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4 Things to Consider Before Putting Your Hospital on the Market

When selling a hospital, the following factors may either woo or worry potential buyers. Rex Burgdorfer, an M&A banker with Juniper Advisory in Chicago, shares four points to examine before putting your hospital on the market.

1. Quality of the market and the hospital's market share.
Simply put, buyers are paying for the opportunity they see in the market. Buyers will consider the potential changes in a market's demographic, such as an increase of Medicaid patients as baby-boomers retire.

If consolidators see opportunities to improve a hospital's market share through relatively small investments, they will be much more inclined to pursue the acquisition further. Small investments or improvements could include the recruitment of specialists to capture lost business when people visit other hospitals in the market (outmigration).

"Buyers may look at a hospital . If they see demand for a service not presently offered, for example an orthopedic group, it dramatically changes their level of interest.  A system could acquire the facility and through relatively small investments, recruit specialists and alter the service mix to meet market demand," says Mr. Burgdorfer.

2. Circumstance of the buyers.
It is particularly important to understand the circumstances of potential buyers when entering into a change of control transaction. A couple of years ago, Juniper was advising on a hospital transaction with unique conditions. "We had two companies emerge as logical buyers," says Mr. Burgdorfer. "When we were going about our analysis, one potential suitor purchased the other." The two leading candidates suddenly turned into zero, since one no longer existed and the other took on a considerable amount of debt.

Examples such as this speak to the importance of "evaluating all alternatives simultaneously," according to Mr. Burgdorfer. Alternatives can take form in a variety of transaction models — such as affiliating, leasing, selling, merging, etc. — and within each model are multiple suitors. "If the suitor's situation deteriorates for some reason, you have options to go another route. Assessing options simultaneously yields vastly better transaction outcomes," says Mr. Burgdorfer.

3. Regional and national trends. If a hospital is considering going to market either now or 16 months from now, many think now is better, says Mr. Burgdorfer. Since healthcare reform has spurred significant consolidation activity, hospitals approaching the market now will capitalize on the widespread belief that more business combinations are to be expected.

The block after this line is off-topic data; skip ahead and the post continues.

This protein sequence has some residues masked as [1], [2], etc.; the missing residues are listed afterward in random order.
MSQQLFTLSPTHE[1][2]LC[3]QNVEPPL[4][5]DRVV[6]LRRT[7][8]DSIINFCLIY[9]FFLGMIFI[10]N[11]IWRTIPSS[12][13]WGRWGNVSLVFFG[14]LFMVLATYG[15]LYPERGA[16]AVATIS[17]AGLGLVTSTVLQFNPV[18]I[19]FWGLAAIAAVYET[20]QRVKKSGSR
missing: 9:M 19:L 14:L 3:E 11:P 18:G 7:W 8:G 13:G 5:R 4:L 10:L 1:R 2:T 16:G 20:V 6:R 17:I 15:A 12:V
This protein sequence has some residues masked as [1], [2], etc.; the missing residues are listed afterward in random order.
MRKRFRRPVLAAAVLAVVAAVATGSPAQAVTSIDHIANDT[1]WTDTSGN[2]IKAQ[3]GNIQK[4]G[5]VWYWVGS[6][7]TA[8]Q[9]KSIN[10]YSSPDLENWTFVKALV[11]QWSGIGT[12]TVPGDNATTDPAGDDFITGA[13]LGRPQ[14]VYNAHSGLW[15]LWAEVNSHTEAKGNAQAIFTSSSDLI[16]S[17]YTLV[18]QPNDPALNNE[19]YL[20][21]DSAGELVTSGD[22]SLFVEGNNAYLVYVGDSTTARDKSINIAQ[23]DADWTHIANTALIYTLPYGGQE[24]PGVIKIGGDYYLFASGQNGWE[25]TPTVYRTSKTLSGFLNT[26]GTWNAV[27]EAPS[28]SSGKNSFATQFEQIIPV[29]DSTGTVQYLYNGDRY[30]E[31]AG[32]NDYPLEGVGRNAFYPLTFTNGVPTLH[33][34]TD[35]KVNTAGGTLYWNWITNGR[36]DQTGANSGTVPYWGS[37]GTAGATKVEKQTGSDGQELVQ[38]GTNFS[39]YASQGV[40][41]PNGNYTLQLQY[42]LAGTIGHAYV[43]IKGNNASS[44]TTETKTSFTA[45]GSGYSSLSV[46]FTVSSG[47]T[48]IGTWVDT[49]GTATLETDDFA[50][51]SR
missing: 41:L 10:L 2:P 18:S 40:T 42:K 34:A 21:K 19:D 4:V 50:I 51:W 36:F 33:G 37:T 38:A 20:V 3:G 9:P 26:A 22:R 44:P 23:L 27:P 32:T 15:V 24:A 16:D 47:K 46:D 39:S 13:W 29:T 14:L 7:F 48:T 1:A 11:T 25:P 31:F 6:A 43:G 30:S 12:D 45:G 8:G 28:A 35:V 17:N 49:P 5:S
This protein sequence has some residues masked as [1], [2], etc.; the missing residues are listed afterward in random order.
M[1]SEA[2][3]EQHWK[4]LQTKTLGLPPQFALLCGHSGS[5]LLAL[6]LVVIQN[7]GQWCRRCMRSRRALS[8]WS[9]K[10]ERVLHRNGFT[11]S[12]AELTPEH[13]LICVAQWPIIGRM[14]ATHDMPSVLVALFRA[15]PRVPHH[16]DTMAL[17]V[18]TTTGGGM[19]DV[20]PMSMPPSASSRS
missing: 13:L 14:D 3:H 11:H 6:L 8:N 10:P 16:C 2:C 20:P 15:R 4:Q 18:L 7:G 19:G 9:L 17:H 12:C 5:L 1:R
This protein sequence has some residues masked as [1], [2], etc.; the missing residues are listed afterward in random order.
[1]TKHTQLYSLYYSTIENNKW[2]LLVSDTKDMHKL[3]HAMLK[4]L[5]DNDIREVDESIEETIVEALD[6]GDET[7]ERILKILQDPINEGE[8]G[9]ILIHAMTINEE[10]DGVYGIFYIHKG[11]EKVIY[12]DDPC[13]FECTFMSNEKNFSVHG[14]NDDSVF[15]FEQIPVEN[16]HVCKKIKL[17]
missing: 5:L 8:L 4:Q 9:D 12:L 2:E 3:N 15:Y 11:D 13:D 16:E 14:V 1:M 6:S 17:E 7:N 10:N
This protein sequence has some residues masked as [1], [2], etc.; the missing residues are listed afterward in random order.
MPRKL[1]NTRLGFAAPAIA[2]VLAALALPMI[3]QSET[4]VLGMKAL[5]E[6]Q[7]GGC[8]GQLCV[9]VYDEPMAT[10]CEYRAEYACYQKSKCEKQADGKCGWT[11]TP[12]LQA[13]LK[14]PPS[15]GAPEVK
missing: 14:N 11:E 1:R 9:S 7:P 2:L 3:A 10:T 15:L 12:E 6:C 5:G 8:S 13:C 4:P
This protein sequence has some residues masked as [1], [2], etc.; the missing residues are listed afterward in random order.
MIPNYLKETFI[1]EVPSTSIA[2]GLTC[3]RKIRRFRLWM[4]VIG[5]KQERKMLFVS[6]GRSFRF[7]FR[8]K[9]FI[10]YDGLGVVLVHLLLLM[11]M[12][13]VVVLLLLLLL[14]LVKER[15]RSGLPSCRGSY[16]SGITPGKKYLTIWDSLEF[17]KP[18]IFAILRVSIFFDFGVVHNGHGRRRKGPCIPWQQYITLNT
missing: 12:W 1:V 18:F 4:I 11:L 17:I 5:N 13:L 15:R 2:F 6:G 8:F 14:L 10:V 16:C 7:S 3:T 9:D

Healthcare reform will greatly impact hospital consolidation by decreasing revenues, increasing costs and rewarding integration. Hospital M&A activity volume for the third quarter of 2010 increased by 20 percent compared to the same quarter in 2009, according to Irving Levin Associates.

"There's a new group of buyers that did not exist prior to healthcare reform," says Mr. Burgdorfer. "By assessing options now, hospitals are taking advantage of the capital that group of buyers is willing to expend." If hospitals wait, that capital could be put toward other projects, he says, although the fluidity of the market makes it difficult to determine when that may occur.

4. Importance of external, macro factors.
Many consultants advise clients to focus on small improvements to boost short term profitability, like cleaning up receivables or collecting accounts payable in a more timely fashion. These minor improvements, however, do not typically sway buyers, according to Mr. Burgdorfer.

"If a hospital is deciding when to sell, it's more important for them to look at the external macro trends and the circumstances of potential partners rather than focusing on internal metrics," says Mr. Burgdorfer.

Learn more about Juniper Advisory.

Read more about hospital M&A activity:

- Considerations for Acquiring or Affiliating with Another Hospital

- 21 Recent Hospital and Health System Transactions

- The Impact of Healthcare Reform 
on Hospital Consolidation


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